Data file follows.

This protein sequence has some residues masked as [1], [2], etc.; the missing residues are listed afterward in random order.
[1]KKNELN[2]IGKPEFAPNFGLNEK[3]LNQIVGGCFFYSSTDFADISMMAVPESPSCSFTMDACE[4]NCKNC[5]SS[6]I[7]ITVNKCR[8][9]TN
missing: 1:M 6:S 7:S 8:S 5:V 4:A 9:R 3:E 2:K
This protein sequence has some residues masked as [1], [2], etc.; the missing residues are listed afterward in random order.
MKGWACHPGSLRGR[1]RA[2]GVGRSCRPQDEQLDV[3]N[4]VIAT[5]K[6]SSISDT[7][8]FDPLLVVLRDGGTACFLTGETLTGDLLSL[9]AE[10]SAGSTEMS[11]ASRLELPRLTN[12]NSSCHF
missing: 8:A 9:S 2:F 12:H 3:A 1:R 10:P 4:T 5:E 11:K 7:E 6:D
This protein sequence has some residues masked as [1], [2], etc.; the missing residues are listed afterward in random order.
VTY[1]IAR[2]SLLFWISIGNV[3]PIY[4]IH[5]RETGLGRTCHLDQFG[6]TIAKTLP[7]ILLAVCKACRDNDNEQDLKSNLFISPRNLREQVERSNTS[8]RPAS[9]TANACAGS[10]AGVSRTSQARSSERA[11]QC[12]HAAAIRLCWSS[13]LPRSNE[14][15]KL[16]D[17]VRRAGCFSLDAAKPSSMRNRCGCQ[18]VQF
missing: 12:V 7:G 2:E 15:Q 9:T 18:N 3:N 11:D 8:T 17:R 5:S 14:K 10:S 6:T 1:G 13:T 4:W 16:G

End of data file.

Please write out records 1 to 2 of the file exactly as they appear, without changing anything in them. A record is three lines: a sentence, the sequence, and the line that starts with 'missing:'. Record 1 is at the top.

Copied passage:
This protein sequence has some residues masked as [1], [2], etc.; the missing residues are listed afterward in random order.
[1]KKNELN[2]IGKPEFAPNFGLNEK[3]LNQIVGGCFFYSSTDFADISMMAVPESPSCSFTMDACE[4]NCKNC[5]SS[6]I[7]ITVNKCR[8][9]TN
missing: 1:M 6:S 7:S 8:S 5:V 4:A 9:R 3:E 2:K
This protein sequence has some residues masked as [1], [2], etc.; the missing residues are listed afterward in random order.
MKGWACHPGSLRGR[1]RA[2]GVGRSCRPQDEQLDV[3]N[4]VIAT[5]K[6]SSISDT[7][8]FDPLLVVLRDGGTACFLTGETLTGDLLSL[9]AE[10]SAGSTEMS[11]ASRLELPRLTN[12]NSSCHF
missing: 8:A 9:S 2:F 12:H 3:A 1:R 10:P 4:T 5:E 11:K 7:E 6:D